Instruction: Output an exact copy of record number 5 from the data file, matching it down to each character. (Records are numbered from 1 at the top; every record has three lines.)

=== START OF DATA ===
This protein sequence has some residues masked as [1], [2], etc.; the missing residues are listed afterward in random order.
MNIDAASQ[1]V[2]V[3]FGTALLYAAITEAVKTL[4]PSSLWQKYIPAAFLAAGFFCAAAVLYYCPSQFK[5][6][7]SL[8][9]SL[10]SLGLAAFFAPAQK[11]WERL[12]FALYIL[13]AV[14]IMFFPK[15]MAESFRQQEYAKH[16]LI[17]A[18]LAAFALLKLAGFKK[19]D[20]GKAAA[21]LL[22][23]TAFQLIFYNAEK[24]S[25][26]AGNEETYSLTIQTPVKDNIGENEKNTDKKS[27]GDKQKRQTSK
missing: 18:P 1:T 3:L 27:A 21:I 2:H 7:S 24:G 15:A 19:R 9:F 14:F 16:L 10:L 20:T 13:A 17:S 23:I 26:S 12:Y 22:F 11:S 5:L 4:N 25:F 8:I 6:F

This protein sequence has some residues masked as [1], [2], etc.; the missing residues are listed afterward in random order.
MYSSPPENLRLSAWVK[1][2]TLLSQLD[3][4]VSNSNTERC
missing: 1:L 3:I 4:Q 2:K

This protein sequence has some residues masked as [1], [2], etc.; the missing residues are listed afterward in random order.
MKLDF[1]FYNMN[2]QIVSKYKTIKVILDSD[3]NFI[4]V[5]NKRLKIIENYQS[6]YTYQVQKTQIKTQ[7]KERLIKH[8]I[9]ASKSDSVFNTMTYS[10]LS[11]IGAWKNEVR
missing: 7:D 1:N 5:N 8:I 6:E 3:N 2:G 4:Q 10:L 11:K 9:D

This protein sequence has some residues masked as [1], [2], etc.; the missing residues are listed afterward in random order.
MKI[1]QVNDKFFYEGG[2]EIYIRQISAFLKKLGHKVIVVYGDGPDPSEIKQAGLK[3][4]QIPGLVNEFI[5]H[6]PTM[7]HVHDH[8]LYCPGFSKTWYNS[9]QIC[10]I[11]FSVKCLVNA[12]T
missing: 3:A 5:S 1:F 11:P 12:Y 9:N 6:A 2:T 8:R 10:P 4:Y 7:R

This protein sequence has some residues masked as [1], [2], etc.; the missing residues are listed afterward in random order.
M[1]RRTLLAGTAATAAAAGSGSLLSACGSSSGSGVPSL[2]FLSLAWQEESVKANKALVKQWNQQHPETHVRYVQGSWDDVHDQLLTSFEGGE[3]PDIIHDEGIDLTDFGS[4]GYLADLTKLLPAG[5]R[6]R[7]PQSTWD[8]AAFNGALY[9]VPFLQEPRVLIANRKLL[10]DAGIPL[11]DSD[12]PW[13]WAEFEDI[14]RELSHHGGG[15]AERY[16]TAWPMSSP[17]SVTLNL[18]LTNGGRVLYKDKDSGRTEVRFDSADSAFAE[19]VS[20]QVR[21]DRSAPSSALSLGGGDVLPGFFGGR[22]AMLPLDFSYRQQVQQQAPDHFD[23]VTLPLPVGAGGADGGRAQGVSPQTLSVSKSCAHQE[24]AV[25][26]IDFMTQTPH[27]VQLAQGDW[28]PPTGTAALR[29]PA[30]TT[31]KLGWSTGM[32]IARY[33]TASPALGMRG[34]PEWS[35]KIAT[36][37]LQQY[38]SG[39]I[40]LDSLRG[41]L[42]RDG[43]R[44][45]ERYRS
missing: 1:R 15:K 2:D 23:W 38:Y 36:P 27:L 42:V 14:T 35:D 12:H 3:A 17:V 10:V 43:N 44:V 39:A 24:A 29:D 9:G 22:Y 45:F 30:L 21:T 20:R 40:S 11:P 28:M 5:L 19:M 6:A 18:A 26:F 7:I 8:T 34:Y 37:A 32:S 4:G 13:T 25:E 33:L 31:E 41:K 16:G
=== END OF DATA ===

This protein sequence has some residues masked as [1], [2], etc.; the missing residues are listed afterward in random order.
M[1]RRTLLAGTAATAAAAGSGSLLSACGSSSGSGVPSL[2]FLSLAWQEESVKANKALVKQWNQQHPETHVRYVQGSWDDVHDQLLTSFEGGE[3]PDIIHDEGIDLTDFGS[4]GYLADLTKLLPAG[5]R[6]R[7]PQSTWD[8]AAFNGALY[9]VPFLQEPRVLIANRKLL[10]DAGIPL[11]DSD[12]PW[13]WAEFEDI[14]RELSHHGGG[15]AERY[16]TAWPMSSP[17]SVTLNL[18]LTNGGRVLYKDKDSGRTEVRFDSADSAFAE[19]VS[20]QVR[21]DRSAPSSALSLGGGDVLPGFFGGR[22]AMLPLDFSYRQQVQQQAPDHFD[23]VTLPLPVGAGGADGGRAQGVSPQTLSVSKSCAHQE[24]AV[25][26]IDFMTQTPH[27]VQLAQGDW[28]PPTGTAALR[29]PA[30]TT[31]KLGWSTGM[32]IARY[33]TASPALGMRG[34]PEWS[35]KIAT[36][37]LQQY[38]SG[39]I[40]LDSLRG[41]L[42]RDG[43]R[44][45]ERYRS
missing: 1:R 15:K 2:D 23:W 38:Y 36:P 27:L 42:V 14:T 35:D 12:H 3:A 17:V 10:V 43:N 44:V 39:A 24:A 29:D 9:G 22:Y 45:F 30:L 21:T 20:R 40:S 11:P 28:M 5:L 19:M 6:A 18:A 26:F 7:I 8:T 34:Y 37:A 32:S 4:G 13:T 25:E 33:L 31:E 41:K 16:G